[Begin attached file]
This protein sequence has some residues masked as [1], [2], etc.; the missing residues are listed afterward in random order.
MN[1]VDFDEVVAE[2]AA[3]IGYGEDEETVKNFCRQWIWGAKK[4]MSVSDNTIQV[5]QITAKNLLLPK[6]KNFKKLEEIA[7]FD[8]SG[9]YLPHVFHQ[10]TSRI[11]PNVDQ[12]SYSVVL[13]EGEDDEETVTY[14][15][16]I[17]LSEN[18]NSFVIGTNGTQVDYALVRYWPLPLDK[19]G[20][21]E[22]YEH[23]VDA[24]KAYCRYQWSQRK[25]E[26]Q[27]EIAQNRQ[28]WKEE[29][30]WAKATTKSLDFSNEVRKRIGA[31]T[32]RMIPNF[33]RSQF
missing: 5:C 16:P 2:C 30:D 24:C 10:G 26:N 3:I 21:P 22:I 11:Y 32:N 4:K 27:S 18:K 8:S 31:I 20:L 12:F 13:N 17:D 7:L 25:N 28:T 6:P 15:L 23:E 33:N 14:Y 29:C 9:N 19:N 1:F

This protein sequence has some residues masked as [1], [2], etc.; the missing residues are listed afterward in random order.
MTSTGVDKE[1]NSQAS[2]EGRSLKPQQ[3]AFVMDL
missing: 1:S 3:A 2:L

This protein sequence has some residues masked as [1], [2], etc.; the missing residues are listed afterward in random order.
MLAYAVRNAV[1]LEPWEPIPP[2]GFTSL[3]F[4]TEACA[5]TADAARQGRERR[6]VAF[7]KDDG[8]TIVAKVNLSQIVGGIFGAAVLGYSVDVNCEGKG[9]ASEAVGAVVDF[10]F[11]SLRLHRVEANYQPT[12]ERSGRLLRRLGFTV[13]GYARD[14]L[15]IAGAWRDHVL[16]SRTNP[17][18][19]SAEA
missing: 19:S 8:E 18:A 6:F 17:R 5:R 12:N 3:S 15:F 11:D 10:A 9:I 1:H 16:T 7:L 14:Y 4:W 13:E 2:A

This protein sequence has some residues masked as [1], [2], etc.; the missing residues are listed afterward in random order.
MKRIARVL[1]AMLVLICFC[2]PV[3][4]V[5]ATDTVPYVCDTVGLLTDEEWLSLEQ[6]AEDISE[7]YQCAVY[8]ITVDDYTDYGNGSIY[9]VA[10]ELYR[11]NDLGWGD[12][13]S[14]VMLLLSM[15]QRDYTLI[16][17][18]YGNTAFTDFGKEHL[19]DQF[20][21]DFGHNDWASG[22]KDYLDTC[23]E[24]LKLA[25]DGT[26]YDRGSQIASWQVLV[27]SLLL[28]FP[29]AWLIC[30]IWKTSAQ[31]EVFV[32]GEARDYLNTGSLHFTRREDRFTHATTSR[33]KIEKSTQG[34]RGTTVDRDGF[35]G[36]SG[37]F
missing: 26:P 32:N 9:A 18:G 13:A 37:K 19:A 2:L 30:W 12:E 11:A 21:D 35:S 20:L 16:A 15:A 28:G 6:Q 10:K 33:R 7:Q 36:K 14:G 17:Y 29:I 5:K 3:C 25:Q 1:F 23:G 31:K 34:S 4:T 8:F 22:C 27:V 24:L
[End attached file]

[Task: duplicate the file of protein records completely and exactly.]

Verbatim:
This protein sequence has some residues masked as [1], [2], etc.; the missing residues are listed afterward in random order.
MN[1]VDFDEVVAE[2]AA[3]IGYGEDEETVKNFCRQWIWGAKK[4]MSVSDNTIQV[5]QITAKNLLLPK[6]KNFKKLEEIA[7]FD[8]SG[9]YLPHVFHQ[10]TSRI[11]PNVDQ[12]SYSVVL[13]EGEDDEETVTY[14][15][16]I[17]LSEN[18]NSFVIGTNGTQVDYALVRYWPLPLDK[19]G[20][21]E[22]YEH[23]VDA[24]KAYCRYQWSQRK[25]E[26]Q[27]EIAQNRQ[28]WKEE[29][30]WAKATTKSLDFSNEVRKRIGA[31]T[32]RMIPNF[33]RSQF
missing: 5:C 16:P 2:C 30:D 24:C 10:G 26:N 3:I 21:P 22:I 11:Y 32:N 4:K 27:S 18:K 8:S 31:I 20:L 12:F 13:N 17:D 7:L 25:N 28:T 6:P 15:L 23:E 33:N 14:Y 29:C 9:N 19:N 1:F

This protein sequence has some residues masked as [1], [2], etc.; the missing residues are listed afterward in random order.
MTSTGVDKE[1]NSQAS[2]EGRSLKPQQ[3]AFVMDL
missing: 1:S 3:A 2:L

This protein sequence has some residues masked as [1], [2], etc.; the missing residues are listed afterward in random order.
MLAYAVRNAV[1]LEPWEPIPP[2]GFTSL[3]F[4]TEACA[5]TADAARQGRERR[6]VAF[7]KDDG[8]TIVAKVNLSQIVGGIFGAAVLGYSVDVNCEGKG[9]ASEAVGAVVDF[10]F[11]SLRLHRVEANYQPT[12]ERSGRLLRRLGFTV[13]GYARD[14]L[15]IAGAWRDHVL[16]SRTNP[17][18][19]SAEA
missing: 19:S 8:E 18:A 6:F 17:R 5:R 12:N 3:S 15:F 11:D 10:A 9:I 1:H 16:T 7:L 14:Y 4:W 13:E 2:A

This protein sequence has some residues masked as [1], [2], etc.; the missing residues are listed afterward in random order.
MKRIARVL[1]AMLVLICFC[2]PV[3][4]V[5]ATDTVPYVCDTVGLLTDEEWLSLEQ[6]AEDISE[7]YQCAVY[8]ITVDDYTDYGNGSIY[9]VA[10]ELYR[11]NDLGWGD[12][13]S[14]VMLLLSM[15]QRDYTLI[16][17][18]YGNTAFTDFGKEHL[19]DQF[20][21]DFGHNDWASG[22]KDYLDTC[23]E[24]LKLA[25]DGT[26]YDRGSQIASWQVLV[27]SLLL[28]FP[29]AWLIC[30]IWKTSAQ[31]EVFV[32]GEARDYLNTGSLHFTRREDRFTHATTSR[33]KIEKSTQG[34]RGTTVDRDGF[35]G[36]SG[37]F
missing: 26:P 32:N 9:A 18:G 13:A 37:K 19:A 2:L 30:W 12:E 11:A 21:D 35:S 20:L 16:A 15:A 28:G 6:Q 10:K 33:R 7:Q 36:K 14:G 17:Y 29:I 5:K 3:C 25:Q 1:F 23:G 31:K 34:S 4:T 8:F 22:C 27:V 24:L